Beat the heat.
Lately, there has been something very weird about California weather. While the rest of America was going through a massive heat wave, we were having a murky and dreary June, July and August. Now it’s October and summer has finally decided to kick in. So to beat that heat, it’s a good thing I have a powerboat and some lovely ladies to go crusin’ with. Well, just kidding about the powerboat part – it’s actually just a game.
In Hydro Thunder, you race a water boat through terrain derived from
many different world landmarks – the aqueducts of Greece, the Antarctic, and
the waterways of Venice, to name a few. During the race to the finish line,
you collect power boosts, search for secret shortcuts, and basically terrorize
other watercrafts fool enough to cross paths with you.
There are four sets of tracks: Easy, Medium, Hard, and Bonus. You start with
access only to Easy, and if you place third in all three of the tracks, you earn
the Mediums. Place second in all three Mediums to earn the three Hard tracks.
Come in first in all the Hard to enable the four Bonus tracks. Grand total? 13
tracks. [way to add, Johnny. – Ed.].
During the races, you are given a certain amount of time to make it to a checkpoint; at each checkpoint, you’re granted more time. While it isn’t the deepest racer, there is a fair bit of strategy involved. The only way to win is to collect the speed boosts. It will take some repeat plays to learn the course setups and where all the boosts are.
The control has the feel of racing a boat. While I’ve never actually raced
in high-speed waters (the largest boats I ever commanded are a paddle-boat and
a canoe), there’s something about the way the boats zip and bob that translate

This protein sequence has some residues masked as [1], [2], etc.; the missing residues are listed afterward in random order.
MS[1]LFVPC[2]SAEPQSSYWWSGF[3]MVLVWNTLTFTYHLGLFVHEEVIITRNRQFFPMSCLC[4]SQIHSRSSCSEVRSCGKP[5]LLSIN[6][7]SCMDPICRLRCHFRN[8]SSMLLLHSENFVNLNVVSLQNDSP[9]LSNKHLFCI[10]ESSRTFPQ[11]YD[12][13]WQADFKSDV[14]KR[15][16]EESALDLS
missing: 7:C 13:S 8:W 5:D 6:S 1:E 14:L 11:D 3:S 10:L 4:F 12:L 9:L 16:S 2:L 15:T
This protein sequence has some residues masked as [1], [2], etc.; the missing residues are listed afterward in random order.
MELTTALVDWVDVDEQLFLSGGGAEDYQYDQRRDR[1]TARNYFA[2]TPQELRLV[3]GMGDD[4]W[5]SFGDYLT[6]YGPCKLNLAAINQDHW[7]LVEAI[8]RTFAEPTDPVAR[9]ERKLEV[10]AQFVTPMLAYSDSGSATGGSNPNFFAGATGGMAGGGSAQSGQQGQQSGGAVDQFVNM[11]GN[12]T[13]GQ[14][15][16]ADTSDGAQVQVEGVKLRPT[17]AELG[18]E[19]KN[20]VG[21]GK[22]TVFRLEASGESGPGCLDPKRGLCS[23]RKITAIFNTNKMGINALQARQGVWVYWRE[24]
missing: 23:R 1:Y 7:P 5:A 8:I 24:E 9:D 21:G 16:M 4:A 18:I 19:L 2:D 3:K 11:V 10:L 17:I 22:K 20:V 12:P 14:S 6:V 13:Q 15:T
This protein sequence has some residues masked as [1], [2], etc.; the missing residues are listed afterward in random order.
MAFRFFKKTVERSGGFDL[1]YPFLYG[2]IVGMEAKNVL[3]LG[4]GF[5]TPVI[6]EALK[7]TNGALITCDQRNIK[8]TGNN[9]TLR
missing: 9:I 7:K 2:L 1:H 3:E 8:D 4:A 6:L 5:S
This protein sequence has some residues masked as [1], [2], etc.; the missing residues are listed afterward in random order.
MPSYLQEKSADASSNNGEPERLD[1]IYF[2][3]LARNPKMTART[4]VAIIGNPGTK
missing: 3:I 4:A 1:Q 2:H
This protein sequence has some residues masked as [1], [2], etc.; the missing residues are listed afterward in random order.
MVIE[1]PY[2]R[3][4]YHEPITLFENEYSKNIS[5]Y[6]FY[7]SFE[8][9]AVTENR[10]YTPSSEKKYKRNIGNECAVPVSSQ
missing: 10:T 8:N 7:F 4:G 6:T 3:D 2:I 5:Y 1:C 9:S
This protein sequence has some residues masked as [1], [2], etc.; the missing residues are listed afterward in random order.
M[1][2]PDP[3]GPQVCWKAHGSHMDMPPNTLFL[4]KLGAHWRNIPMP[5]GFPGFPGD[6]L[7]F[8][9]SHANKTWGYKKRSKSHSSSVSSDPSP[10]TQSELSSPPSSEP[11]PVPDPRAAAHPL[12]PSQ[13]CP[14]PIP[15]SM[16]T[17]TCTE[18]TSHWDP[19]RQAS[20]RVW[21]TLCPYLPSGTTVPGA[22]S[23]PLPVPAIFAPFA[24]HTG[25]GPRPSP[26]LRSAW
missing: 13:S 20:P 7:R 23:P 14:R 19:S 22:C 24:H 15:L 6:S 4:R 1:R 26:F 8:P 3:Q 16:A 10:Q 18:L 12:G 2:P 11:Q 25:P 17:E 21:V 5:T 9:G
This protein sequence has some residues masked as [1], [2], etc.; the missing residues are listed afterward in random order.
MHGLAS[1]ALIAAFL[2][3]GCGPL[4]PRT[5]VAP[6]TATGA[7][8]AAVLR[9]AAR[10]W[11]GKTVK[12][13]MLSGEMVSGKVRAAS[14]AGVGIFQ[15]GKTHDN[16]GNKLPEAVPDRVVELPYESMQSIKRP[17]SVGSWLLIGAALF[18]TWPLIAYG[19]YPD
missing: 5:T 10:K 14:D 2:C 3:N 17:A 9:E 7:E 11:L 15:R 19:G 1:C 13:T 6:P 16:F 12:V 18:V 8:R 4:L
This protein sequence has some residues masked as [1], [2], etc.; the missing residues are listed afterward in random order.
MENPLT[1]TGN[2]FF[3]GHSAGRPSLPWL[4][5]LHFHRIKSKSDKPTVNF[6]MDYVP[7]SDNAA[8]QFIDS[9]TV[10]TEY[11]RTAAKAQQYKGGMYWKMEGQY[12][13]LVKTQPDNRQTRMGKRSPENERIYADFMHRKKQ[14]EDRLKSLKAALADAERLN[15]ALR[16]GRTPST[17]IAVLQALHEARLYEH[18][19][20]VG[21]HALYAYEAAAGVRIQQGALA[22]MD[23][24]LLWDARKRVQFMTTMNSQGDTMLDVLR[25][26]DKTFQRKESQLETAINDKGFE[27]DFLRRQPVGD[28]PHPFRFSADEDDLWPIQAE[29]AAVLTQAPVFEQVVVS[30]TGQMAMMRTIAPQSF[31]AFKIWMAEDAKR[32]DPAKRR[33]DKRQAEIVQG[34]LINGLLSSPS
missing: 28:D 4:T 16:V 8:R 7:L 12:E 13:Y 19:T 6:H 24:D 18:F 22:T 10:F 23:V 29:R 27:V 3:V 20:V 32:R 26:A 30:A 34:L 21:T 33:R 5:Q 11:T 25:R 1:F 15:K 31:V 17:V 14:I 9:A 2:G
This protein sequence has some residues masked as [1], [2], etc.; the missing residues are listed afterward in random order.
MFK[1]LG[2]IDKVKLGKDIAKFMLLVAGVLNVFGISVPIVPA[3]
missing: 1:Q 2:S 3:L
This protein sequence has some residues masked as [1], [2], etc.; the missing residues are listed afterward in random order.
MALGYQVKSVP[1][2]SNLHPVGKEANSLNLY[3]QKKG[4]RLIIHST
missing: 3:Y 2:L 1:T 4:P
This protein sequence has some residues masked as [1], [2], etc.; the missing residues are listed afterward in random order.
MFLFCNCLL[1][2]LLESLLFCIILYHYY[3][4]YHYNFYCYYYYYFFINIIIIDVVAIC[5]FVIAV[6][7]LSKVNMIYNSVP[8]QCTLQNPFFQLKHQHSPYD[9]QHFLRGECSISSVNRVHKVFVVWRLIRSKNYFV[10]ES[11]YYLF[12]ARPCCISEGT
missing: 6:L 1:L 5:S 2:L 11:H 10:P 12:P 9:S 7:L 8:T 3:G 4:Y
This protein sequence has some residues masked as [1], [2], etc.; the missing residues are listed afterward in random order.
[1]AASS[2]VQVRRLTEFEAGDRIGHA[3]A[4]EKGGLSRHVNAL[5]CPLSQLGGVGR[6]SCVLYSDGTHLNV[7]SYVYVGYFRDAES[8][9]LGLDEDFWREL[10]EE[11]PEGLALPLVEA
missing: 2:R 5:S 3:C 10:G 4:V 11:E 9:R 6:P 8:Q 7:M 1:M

the feeling of gliding over water. The analog brakes and acceleration allow for
simple, clean controls.
The water effects are the best thing about the game. Leaping off a cliff and looking
down at the expanse of water you’re about to hit is exhilarating; as the force
of gravity pulls you down, you can see the mountains and trees reflected in the
water… so peaceful, so tranquil. The boats don’t look quite as sharp and pretty
as the water, but you’ll be too busy looking at the backgrounds to worry about
The music and sound effects fulfill their role of pumping the player up for racing. Event noises, like the screams of an Eskimo as you knock over his kayak, add to the personality of the game.
The boat selection screen needs a little more polish. Initially, when you select your boat, you have nothing to base your choice on except for which looks the coolest or has the goofiest name. It would have been helpful to have a visual indication of the statistics and abilities for the different boats. There’s even a blank spot that would fit a little bar graph perfectly.
Options for restarting a race, time trials, and free exploration are sorely
missed. This indicates a somehwat rushed port – what you’re getting is the arcade
game and nothing more. Nowadays, players expect a home release to offer more.
Thankfully, no major losses were made in the gameplay, though the other minor
snafus do add up.
The promise of more tracks and new boats extends only so far. The limitation
of having only the arcade game and nothing more hurts how much play you’ll get
out of this game. But if you’re looking for a Dreamcast racer to float your
boat, Hydro Thunder certainly merits a try.